It just doesn’t add up: why do so many people, including scientists, get stuck on the maths problem?
The subject is on my mind because it was raised at a departmental meeting last week where I tried to argue that A level mathematics (the qualification obtained at age 18 in the UK) should be an entry requirement for our degree programmes in biochemistry and biology. Given the increasingly quantitative nature of these subjects, I ventured, we need to be taking on students who are comfortable with maths.
The GCSE maths qualification obtained at age 16 is adequate for general arithmetic skills and a grasp of elementary algebra but does not cover many concepts that are useful in the life sciences, such as exponentials, logarithms, simple calculus (first order differentiation and integration), trigonometric functions or — a particular favourite of this X-ray crystallographer — the use of complex exponentials to represent waves. I know this because my daughter is preparing for her GCSE Maths exam next month and I have seen the practice papers.
My view is that we cannot rely on GCSE qualifications in maths to equip our students for a 21st Century university curriculum in the life sciences (or indeed any science). Biology and biochemistry may once have been largely descriptive disciplines but those days are gone. For more and more areas in the life sciences — enzyme kinetics, molecular interactions, bioinformatics, genetic inheritance, population dynamics to name just a few — a proper understanding requires maths skills significantly beyond GCSE level. (To say nothing of providing aesthetic appreciation of the mathematical foundation of so many living curves and curls.)
Unfortunately I did not prevail. In part I think there is reluctance to impose A level maths as an entry requirement because it would restrict the pool of applicants. Many students who do biology or chemistry at A level don’t take maths. In fact, of those students who study for A levels in the UK, only about 25% do maths. Worryingly for our science and engineering base, this is one of the lowest figures among developed nations.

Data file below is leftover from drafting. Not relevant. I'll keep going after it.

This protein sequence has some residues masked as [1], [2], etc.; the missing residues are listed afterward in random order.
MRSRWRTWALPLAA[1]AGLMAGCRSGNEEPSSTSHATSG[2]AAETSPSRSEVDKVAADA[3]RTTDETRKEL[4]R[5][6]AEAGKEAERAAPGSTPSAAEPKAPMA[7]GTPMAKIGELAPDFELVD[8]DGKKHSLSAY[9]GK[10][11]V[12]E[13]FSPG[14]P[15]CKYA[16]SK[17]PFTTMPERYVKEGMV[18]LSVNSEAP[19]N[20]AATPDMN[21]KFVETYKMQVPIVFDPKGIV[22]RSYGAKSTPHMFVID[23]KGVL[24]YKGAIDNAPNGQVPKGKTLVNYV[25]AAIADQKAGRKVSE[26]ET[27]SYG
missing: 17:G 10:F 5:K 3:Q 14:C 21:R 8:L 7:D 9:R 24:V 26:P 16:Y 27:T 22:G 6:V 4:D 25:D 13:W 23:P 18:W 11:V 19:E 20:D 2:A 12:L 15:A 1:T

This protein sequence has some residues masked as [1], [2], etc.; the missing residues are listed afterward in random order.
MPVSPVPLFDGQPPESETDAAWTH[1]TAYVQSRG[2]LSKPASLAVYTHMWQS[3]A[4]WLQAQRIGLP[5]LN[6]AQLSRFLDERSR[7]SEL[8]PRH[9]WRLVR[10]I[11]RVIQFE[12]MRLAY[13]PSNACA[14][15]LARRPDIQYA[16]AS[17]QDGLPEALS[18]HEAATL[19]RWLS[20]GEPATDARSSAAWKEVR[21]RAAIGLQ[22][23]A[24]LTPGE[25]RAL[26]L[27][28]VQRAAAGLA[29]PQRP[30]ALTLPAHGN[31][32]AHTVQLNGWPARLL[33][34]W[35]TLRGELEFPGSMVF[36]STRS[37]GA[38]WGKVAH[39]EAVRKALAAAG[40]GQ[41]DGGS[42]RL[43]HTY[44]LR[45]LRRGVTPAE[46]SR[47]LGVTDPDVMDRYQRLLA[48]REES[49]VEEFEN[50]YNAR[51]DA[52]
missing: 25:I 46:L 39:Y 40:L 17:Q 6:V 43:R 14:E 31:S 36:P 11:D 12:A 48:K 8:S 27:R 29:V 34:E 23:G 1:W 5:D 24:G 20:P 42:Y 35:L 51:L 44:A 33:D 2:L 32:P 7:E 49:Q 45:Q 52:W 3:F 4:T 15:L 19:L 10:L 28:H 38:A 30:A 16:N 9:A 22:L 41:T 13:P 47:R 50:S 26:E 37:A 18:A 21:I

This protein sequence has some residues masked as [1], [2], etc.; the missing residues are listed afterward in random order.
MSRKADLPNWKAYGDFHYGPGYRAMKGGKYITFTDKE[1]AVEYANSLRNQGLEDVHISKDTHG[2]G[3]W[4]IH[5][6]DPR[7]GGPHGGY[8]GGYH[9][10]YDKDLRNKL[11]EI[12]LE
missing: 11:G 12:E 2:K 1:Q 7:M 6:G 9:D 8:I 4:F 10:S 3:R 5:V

That figure is probably not surprising to many people: the aversion to maths is commonplace and the refrain “I’m no good at maths” is heard up and down the land. But what has surprised me recently is the realisation that the aversion is so often also shared by scientists, a discovery that underscores the extent of the problem while at the same time pointing to a solution.
I have been interviewing life scientists for an upcoming video project and, though the sample is too small to be statistically significant, almost all have confessed to finding maths difficult or even distasteful, at least at the outset in their careers. Even TV’s favourite physicist Brian Cox was no friend of mathematics at school — by his own admission he only scraped a D at A level.
Nevertheless, each of these people faced down their mathematical demons on the way to becoming scientists; some of them now do daily battle with serious numbers and formulae. Why is that? Are these scientists the exceptions, the ones who persevered despite a lack of affinity for maths? How many others fell by the wayside?
I don’t know the answer to these questions though the testimony of the scientists reveals that motivation is the key. You have to be able to see the relevance of maths before you can rouse yourself to get stuck in. I experienced this in my physics degree during a maths lecture on Fourier Theory, which shows that any mathematical function can be represented as a sum of sines and cosines. Neat, I thought, but so what? Perversely, the lecturer omitted to make any connection with physical reality, even though Fourier himself only developed this mathematical tool to solve the problem of understanding heat conduction along an iron bar. Only later when I learned the relevance of Fourier Theory to my beloved X-ray diffraction did I really get to grips with the maths.
The abstractive power of maths is its greatest strength but can also be its undoing: the subject is too easily seen as alienating and therefore provides a ready excuse for students to give up. Is the apparent unreality of the subject also the source of the feeling that it is difficult? Perhaps so, but Cox suggested a useful remedy for that mindset, comparing the ability to do maths with the ability to play the piano. No-one expects to be able to sit down at the piano and just play. You have to practise.
And so it is with maths. But for some reason many people don’t realise the bit about needing to practise. Cox only cottoned on to it at university (and went on to get a first class degree in physics) so perhaps we shouldn’t be too hard on school students. But I do think we need to find a way to learn the lesson earlier, so that a greater number of our students might embrace the subject, and be more fearless in the face of science and engineering.